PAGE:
As I mentioned the other day, Moment is Kickstarting efforts to create an anamorphic lens for phones like Pixel & iPhone. In the quick vid below, they explain its charms—cool lens flares, oval bokeh, and more:
Another from the “Awesome Past Lives I Never Knew My Colleagues Had” Files: I just learned that Tarik Abdel-Gawad, with whom I’ve been collaborating on AR stuff, programmed & performed the amazing “Box” projection-mapping robot demo with Bot & Dolly before Google acquired that company. It’s now a few years old but no less stunning:
Bot & Dolly produced this work to serve as both an artistic statement and technical demonstration. It is the culmination of multiple technologies, including large scale robotics, projection mapping, and software engineering. We believe this methodology has tremendous potential to radically transform theatrical presentations, and define new genres of expression.
Google had some dorky fun recently with an April Fool’s announcement of a Cloud Hummus API:
Silly, yes—but apparently not as far-fetched as you’d think. Check out computer vision being trained to identify ramen by shop:
Recently, data scientist Kenji Doi used machine learning models and AutoML Vision to classify bowls of ramen and identify the exact shop each bowl is made at, out of 41 ramen shops, with 95 percent accuracy. Sounds crazy (also delicious), especially when you see what these bowls look like. […]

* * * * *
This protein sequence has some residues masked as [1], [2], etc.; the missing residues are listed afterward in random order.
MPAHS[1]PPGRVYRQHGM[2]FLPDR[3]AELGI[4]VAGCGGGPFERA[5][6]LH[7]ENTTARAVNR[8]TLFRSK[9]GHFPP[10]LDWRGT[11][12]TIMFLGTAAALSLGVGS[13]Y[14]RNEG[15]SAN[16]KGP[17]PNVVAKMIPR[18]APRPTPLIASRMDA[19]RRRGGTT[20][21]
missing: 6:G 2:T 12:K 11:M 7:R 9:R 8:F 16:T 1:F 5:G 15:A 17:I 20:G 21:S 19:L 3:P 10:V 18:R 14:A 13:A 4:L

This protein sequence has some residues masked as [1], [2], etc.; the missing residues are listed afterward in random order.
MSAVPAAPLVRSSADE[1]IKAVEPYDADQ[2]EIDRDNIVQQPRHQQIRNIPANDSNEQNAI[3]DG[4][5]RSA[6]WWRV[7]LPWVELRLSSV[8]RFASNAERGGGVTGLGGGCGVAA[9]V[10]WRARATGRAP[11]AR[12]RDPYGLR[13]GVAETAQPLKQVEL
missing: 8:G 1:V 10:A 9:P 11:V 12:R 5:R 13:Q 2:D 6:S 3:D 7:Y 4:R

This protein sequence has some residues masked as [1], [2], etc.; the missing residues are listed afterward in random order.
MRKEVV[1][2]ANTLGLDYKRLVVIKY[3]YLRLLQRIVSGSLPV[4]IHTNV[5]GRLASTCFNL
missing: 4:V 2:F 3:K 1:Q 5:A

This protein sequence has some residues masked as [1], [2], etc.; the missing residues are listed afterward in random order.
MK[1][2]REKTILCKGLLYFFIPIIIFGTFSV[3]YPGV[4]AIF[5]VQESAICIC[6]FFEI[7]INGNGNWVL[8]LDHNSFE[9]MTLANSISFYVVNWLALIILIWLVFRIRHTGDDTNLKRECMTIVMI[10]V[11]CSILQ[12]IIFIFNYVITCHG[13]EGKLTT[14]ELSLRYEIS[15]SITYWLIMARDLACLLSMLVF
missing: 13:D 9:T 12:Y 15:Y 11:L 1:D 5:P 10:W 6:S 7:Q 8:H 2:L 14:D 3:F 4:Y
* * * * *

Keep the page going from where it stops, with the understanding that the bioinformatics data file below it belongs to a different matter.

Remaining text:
You don’t have to be a data scientist to know how to use it—all you need to do is upload well-labeled images and then click a button. In Kenji’s case, he compiled a set of 48,000 photos of bowls of soup from Ramen Jiro locations, along with labels for each shop, and uploaded them to AutoML Vision.
This super fun combo of style transfer & performance capture (see video below in case you missed the sneak peek last fall) is now accepting applications for beta testers:
Project Puppetron lets you capture your own face via webcam and, through a simple setup process, create a puppet of yourself in the style of a piece of referenced art.
[Y]ou perform various facial expressions and mouth shapes for lip sync, and then select the reference art and the level of stylization you want to apply to create a fully-realized, animated puppet.
Once Project Puppetron has created your puppet, you can perform your character or modify your puppet as you would any other puppet in Character Animator. Then, bring further dimension to your character’s performance with rigging, triggerable artwork, layer cycles, etc., through the broad array of tools offered in Character Animator.
Photographer Páraic McGloughlin took Google Earth satellite photos and strung them together into “Arena,” an extremely fast-paced, bird’s-eye-view animation. (Seriously, don’t watch this if you’re sensitive to strobing.)
Starting today, you can use Google Maps to join in my amazing adventures for April Fools this week. Are you prepared for a perplexing pursuit? I’ve shared my location with you on Android, iOS and desktop (rolling out now). To start the search, simply update your app or visit google.com/maps on desktop. Then press play when you see me waving at you from the side of your screen. You can even ask the Google Assistant on your phone, Chromebook or Home device, “Hey Google, Where’s Waldo?” to start.